Cushing syndrome

Contents

General Information

Causes

Symptoms

Exams and Tests

Treatment

Outlook (Prognosis)

Possible Complications

When to Contact a Medical Professional

 

General Information

Cushing syndrome is a disorder that occurs when your body is exposed to high levels of the hormone cortisol. It may also occur if you take too much cortisol or other steroid hormones.

Endocrine glands release hormones (chemical messengers) into the bloodstream to be transported to various organs and tissues throughout the body. For instance, the pancreas secretes insulin, which allows the body to regulate levels of sugar in the blood. The thyroid gets instructions from the pituitary to secrete hormones which determine the pace of chemical activity in the body (the more hormone in the bloodstream, the faster the chemical activity; the less hormone, the slower the activity).

Causes

Cushing syndrome may be caused by taking too much corticosteroid medications, such as prednisone and prednisolone. These drugs are used to treat conditions such as asthma and rheumatoid arthritis.

Other people develop Cushing syndrome because their bodies produce too much cortisol, a hormone normally made in the adrenal gland. Causes of too much cortisol are:

  • Cushing's disease, when the pituitary gland makes too much of the hormone ACTH. ACTH then signals the adrenal glands to produce cortisol. Tumor of the pituitary gland may cause this condition.
  • Tumor of the adrenal gland
  • Tumor elsewhere in the body that produces cortisol
  • Tumors elsewhere in the body that produce ACTH (such as the pancreas, lung, and thyroid)

Symptoms

Most people with Cushing syndrome will have:

  • Upper body obesity (above the waist) and thin arms and legs
  • Round, red, full face (moon face)
  • Slow growth rate in children

Skin changes that are often seen:

  • Acne or skin infections
  • Purple marks (1/2 inch or more wide) called striae on the skin of the abdomen, thighs, and breasts
  • Thin skin with easy bruising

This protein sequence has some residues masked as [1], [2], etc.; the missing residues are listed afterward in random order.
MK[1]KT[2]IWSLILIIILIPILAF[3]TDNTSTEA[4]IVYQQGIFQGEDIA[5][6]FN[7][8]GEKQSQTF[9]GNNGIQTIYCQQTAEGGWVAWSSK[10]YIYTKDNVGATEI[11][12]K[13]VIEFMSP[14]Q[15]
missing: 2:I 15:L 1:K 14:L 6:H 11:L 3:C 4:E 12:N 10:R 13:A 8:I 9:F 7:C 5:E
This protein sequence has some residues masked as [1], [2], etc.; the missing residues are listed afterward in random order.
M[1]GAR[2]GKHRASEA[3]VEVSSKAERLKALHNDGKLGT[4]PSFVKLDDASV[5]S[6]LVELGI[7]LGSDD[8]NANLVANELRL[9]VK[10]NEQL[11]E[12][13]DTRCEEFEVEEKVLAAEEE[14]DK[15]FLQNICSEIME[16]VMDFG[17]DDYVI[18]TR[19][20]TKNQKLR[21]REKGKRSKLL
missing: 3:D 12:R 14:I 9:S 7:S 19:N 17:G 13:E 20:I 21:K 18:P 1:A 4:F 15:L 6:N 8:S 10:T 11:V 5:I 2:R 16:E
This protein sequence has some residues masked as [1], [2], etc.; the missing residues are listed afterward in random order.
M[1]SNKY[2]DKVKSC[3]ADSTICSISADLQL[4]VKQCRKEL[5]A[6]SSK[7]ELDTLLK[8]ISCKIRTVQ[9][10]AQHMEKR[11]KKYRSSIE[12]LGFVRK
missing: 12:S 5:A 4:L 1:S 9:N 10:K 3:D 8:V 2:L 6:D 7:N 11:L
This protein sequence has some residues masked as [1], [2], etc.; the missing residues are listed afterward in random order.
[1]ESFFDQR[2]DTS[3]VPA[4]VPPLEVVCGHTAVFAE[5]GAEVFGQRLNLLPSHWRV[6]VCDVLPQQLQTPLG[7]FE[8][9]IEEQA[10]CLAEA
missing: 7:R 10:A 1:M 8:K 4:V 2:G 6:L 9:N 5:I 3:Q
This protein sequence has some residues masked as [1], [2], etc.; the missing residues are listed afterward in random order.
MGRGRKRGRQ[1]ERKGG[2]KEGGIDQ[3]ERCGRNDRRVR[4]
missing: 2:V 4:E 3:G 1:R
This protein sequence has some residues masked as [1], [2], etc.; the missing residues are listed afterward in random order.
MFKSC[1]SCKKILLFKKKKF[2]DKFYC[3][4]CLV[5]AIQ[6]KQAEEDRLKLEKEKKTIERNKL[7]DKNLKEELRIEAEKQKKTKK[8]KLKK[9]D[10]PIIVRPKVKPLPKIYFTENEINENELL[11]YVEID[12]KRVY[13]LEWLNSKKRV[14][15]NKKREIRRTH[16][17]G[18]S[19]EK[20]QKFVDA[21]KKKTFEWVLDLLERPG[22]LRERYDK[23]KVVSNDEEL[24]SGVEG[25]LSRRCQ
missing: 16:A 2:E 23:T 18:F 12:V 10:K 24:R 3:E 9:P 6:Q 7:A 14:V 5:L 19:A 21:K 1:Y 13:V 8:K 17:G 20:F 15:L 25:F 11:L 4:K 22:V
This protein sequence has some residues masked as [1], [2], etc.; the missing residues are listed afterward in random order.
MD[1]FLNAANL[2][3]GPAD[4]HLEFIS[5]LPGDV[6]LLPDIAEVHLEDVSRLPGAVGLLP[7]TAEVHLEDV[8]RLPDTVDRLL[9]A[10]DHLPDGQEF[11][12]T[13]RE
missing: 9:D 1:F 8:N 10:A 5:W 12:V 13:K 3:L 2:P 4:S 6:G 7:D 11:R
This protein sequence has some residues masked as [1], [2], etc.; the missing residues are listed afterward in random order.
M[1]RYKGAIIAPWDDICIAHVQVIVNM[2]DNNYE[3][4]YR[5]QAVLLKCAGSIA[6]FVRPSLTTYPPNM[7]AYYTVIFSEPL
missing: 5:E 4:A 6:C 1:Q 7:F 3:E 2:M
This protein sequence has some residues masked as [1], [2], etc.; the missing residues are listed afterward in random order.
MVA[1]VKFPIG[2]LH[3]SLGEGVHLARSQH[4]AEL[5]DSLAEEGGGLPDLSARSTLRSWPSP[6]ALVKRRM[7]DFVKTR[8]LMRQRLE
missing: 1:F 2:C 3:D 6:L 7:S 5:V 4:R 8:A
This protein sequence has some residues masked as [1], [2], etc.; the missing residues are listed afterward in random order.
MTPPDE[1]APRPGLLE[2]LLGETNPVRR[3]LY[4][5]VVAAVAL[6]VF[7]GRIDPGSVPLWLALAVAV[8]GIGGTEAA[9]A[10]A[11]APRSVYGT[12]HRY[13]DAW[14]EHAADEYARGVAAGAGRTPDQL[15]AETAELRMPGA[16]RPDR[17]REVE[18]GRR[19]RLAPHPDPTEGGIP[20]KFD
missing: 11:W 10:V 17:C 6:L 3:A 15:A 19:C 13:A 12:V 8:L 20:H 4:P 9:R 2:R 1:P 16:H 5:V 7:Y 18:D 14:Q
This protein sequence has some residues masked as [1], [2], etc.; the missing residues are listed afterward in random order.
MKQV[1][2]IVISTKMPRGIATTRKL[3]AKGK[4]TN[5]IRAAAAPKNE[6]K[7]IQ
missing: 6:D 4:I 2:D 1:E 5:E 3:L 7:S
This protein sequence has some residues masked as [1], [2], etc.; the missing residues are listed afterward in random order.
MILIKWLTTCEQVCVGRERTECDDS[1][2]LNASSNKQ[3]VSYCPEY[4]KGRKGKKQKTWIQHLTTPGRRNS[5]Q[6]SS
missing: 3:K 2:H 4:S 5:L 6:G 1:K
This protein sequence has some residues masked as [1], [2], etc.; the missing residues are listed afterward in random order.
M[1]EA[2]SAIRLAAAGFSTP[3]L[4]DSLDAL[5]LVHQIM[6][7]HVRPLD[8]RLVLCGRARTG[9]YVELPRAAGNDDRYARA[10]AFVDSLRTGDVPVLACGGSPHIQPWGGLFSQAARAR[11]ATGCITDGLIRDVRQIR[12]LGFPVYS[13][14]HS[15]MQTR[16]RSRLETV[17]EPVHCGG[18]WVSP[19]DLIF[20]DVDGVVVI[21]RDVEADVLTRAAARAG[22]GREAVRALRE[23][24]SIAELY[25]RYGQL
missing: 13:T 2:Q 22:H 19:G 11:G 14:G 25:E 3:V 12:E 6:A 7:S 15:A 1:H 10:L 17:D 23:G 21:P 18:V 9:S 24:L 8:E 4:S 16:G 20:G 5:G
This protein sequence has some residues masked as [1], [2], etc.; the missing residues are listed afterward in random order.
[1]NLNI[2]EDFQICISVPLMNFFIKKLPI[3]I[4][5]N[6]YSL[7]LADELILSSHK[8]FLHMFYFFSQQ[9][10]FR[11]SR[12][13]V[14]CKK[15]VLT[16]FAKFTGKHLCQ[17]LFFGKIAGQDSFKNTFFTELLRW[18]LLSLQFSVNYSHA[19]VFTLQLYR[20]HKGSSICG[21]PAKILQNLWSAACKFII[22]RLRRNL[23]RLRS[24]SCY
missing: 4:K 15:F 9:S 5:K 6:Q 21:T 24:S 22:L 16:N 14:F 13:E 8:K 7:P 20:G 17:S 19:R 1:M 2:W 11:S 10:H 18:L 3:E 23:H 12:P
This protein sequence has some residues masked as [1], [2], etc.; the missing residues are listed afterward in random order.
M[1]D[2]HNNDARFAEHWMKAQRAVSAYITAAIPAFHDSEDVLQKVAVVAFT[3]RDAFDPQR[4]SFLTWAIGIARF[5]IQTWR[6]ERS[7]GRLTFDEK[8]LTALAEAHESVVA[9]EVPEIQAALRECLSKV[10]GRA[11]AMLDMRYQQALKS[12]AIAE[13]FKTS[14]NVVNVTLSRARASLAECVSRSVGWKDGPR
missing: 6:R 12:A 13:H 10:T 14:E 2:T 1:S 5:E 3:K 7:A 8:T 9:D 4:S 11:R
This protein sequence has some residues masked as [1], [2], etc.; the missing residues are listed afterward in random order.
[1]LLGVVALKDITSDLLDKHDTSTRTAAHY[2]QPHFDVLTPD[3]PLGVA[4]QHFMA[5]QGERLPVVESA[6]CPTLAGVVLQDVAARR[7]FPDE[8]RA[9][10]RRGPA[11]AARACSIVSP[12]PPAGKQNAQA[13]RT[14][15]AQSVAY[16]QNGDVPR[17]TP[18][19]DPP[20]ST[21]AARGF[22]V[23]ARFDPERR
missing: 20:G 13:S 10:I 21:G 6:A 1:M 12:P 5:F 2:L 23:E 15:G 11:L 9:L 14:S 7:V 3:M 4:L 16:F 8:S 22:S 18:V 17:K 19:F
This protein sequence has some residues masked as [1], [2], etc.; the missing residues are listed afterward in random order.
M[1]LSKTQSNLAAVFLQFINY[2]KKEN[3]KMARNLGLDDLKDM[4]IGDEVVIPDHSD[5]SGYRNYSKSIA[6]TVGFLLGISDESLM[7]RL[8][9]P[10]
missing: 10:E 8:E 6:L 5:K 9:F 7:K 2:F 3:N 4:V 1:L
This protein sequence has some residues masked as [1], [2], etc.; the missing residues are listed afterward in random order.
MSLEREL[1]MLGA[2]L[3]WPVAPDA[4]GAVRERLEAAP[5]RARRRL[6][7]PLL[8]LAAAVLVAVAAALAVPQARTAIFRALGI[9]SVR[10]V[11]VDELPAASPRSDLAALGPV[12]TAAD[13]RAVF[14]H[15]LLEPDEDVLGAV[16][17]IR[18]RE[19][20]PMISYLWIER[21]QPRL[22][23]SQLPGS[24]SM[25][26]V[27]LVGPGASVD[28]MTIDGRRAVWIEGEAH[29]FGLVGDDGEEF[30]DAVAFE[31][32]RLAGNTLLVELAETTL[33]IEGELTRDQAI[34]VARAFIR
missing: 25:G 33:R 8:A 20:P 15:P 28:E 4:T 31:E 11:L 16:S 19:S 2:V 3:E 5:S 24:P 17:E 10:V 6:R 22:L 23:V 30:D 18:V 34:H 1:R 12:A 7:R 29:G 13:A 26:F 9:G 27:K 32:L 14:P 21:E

Muscle and bone changes include:

  • Backache, which occurs with routine activities
  • Bone pain or tenderness
  • Collection of fat between the shoulders (buffalo hump)
  • Rib and spine fractures (caused by thinning of the bones)
  • Weak muscles

Women with Cushing syndrome often have:

  • Excess hair growth on the face, neck, chest, abdomen, and thighs
  • Menstrual cycle that becomes irregular or stops

Men may have:

Other symptoms that may occur with this disease:

  • Mental changes, such as depression, anxiety, or changes in behavior
  • Fatigue
  • Headache
  • Increased thirst and urination

Exams and Tests

Blood sugar and white blood cell counts may be high. Potassium level may be low.

Laboratory tests that may be done to diagnose Cushing syndrome and identify the cause are:

Tests to determine the cause or complications may include:

High cholesterol, including high triglycerides and low high-density lipoprotein (HDL) may also be present.

Treatment

Treatment depends on the cause.

Cushing syndrome caused by corticosteroid use:

  • Slowly decrease the drug dose (if possible) under medical supervision.
  • If you cannot stop taking the medication because of disease, your high blood sugar, high cholesterol levels, and bone thinning or osteoporosis should be closely monitored.

Cushing syndrome caused by a pituitary or a tumor that releases ACTH (Cushing's disease):

  • Surgery to remove the tumor
  • Radiation after removal of a pituitary tumor (in some cases)
  • You may need hydrocortisone (cortisol) replacement therapy after surgery, and possibly continued throughout your life

Cushing syndrome due to an adrenal tumor or other tumors:

  • Surgery to remove the tumor
  • If the tumor cannot be removed, medications to help block the release of cortisol

Outlook (Prognosis)

Removing the tumor may lead to full recovery, but there is a chance that the condition will return.

Survival for people with ectopic tumors depends on the tumor type. Untreated, Cushing syndrome can be life-threatening.

Possible Complications

When to Contact a Medical Professional

Call your health care provider if you have symptoms of Cushing syndrome.

 

Source: http://www.nlm.nih.gov/medlineplus/cushingssyndrome.html

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